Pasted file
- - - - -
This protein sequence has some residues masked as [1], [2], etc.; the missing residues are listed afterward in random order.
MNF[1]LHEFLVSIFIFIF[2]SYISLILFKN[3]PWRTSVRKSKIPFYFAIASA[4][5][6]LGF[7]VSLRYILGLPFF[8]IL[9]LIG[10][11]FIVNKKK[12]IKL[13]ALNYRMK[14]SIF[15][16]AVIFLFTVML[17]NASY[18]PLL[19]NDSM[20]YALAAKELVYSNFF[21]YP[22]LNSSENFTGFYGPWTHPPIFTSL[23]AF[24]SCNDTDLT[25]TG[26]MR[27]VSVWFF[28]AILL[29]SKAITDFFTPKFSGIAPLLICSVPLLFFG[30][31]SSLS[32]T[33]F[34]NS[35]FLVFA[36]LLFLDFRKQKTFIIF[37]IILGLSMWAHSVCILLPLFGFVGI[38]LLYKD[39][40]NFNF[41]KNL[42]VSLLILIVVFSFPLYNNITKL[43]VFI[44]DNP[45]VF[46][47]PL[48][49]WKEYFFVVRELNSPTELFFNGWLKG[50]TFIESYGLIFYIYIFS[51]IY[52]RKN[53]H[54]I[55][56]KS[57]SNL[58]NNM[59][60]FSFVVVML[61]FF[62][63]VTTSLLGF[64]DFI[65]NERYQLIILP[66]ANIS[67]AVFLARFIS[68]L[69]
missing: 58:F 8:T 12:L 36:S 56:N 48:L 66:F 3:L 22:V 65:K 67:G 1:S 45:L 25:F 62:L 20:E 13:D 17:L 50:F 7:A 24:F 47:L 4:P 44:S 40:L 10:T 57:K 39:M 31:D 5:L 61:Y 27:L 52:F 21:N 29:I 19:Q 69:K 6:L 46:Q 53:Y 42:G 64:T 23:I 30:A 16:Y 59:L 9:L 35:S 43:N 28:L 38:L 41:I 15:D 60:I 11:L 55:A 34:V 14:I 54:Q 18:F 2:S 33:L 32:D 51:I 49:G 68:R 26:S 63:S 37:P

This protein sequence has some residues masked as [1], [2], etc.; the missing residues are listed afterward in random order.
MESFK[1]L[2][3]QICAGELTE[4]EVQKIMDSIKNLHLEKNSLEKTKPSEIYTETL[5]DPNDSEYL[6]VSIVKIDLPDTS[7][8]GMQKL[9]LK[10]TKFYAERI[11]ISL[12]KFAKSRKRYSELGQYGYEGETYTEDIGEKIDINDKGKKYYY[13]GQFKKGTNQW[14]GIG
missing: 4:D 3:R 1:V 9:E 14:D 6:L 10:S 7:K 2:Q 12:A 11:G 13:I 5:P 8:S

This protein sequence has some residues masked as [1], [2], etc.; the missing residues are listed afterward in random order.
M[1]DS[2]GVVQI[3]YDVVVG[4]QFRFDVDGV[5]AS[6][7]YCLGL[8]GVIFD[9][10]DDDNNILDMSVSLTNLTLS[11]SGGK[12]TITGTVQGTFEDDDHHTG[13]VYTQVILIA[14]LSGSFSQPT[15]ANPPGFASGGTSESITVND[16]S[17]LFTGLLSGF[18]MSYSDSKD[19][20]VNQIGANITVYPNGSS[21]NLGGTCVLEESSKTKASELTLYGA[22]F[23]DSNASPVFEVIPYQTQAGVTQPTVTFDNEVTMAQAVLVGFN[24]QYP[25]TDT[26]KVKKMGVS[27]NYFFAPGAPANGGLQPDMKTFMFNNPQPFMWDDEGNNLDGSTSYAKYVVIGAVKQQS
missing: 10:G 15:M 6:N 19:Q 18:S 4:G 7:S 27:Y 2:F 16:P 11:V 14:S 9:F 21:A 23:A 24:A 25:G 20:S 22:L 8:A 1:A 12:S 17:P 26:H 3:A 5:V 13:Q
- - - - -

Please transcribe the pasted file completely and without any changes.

This protein sequence has some residues masked as [1], [2], etc.; the missing residues are listed afterward in random order.
MNF[1]LHEFLVSIFIFIF[2]SYISLILFKN[3]PWRTSVRKSKIPFYFAIASA[4][5][6]LGF[7]VSLRYILGLPFF[8]IL[9]LIG[10][11]FIVNKKK[12]IKL[13]ALNYRMK[14]SIF[15][16]AVIFLFTVML[17]NASY[18]PLL[19]NDSM[20]YALAAKELVYSNFF[21]YP[22]LNSSENFTGFYGPWTHPPIFTSL[23]AF[24]SCNDTDLT[25]TG[26]MR[27]VSVWFF[28]AILL[29]SKAITDFFTPKFSGIAPLLICSVPLLFFG[30][31]SSLS[32]T[33]F[34]NS[35]FLVFA[36]LLFLDFRKQKTFIIF[37]IILGLSMWAHSVCILLPLFGFVGI[38]LLYKD[39][40]NFNF[41]KNL[42]VSLLILIVVFSFPLYNNITKL[43]VFI[44]DNP[45]VF[46][47]PL[48][49]WKEYFFVVRELNSPTELFFNGWLKG[50]TFIESYGLIFYIYIFS[51]IY[52]RKN[53]H[54]I[55][56]KS[57]SNL[58]NNM[59][60]FSFVVVML[61]FF[62][63]VTTSLLGF[64]DFI[65]NERYQLIILP[66]ANIS[67]AVFLARFIS[68]L[69]
missing: 58:F 8:T 12:L 36:S 56:N 48:L 66:F 3:L 22:V 65:K 67:G 1:S 45:L 25:F 62:L 20:E 13:D 17:L 50:F 7:A 24:F 47:L 4:P 44:S 40:L 10:T 57:K 39:M 31:D 5:L 61:Y 27:L 52:F 21:N 29:I 19:Q 69:K 6:L 46:Q 53:Y 42:G 64:T 23:I 30:A 16:Y 59:L 9:L 35:S 43:N 28:L 38:L 41:I 15:D 60:I 11:L 55:A 34:V 14:I 54:Q 18:F 2:S 33:L 32:D 51:I 49:G 68:R 26:S 63:S 37:P

This protein sequence has some residues masked as [1], [2], etc.; the missing residues are listed afterward in random order.
MESFK[1]L[2][3]QICAGELTE[4]EVQKIMDSIKNLHLEKNSLEKTKPSEIYTETL[5]DPNDSEYL[6]VSIVKIDLPDTS[7][8]GMQKL[9]LK[10]TKFYAERI[11]ISL[12]KFAKSRKRYSELGQYGYEGETYTEDIGEKIDINDKGKKYYY[13]GQFKKGTNQW[14]GIG
missing: 4:D 3:R 1:V 9:E 14:D 6:L 10:S 7:K 2:Q 12:A 11:G 13:I 5:P 8:S

This protein sequence has some residues masked as [1], [2], etc.; the missing residues are listed afterward in random order.
M[1]DS[2]GVVQI[3]YDVVVG[4]QFRFDVDGV[5]AS[6][7]YCLGL[8]GVIFD[9][10]DDDNNILDMSVSLTNLTLS[11]SGGK[12]TITGTVQGTFEDDDHHTG[13]VYTQVILIA[14]LSGSFSQPT[15]ANPPGFASGGTSESITVND[16]S[17]LFTGLLSGF[18]MSYSDSKD[19][20]VNQIGANITVYPNGSS[21]NLGGTCVLEESSKTKASELTLYGA[22]F[23]DSNASPVFEVIPYQTQAGVTQPTVTFDNEVTMAQAVLVGFN[24]QYP[25]TDT[26]KVKKMGVS[27]NYFFAPGAPANGGLQPDMKTFMFNNPQPFMWDDEGNNLDGSTSYAKYVVIGAVKQQS
missing: 10:G 15:M 6:N 19:Q 18:S 4:G 7:S 27:Y 2:F 16:P 11:V 14:S 9:F 21:A 23:A 24:A 25:G 20:S 22:L 8:A 1:A 12:S 17:P 26:H 3:A 5:V 13:Q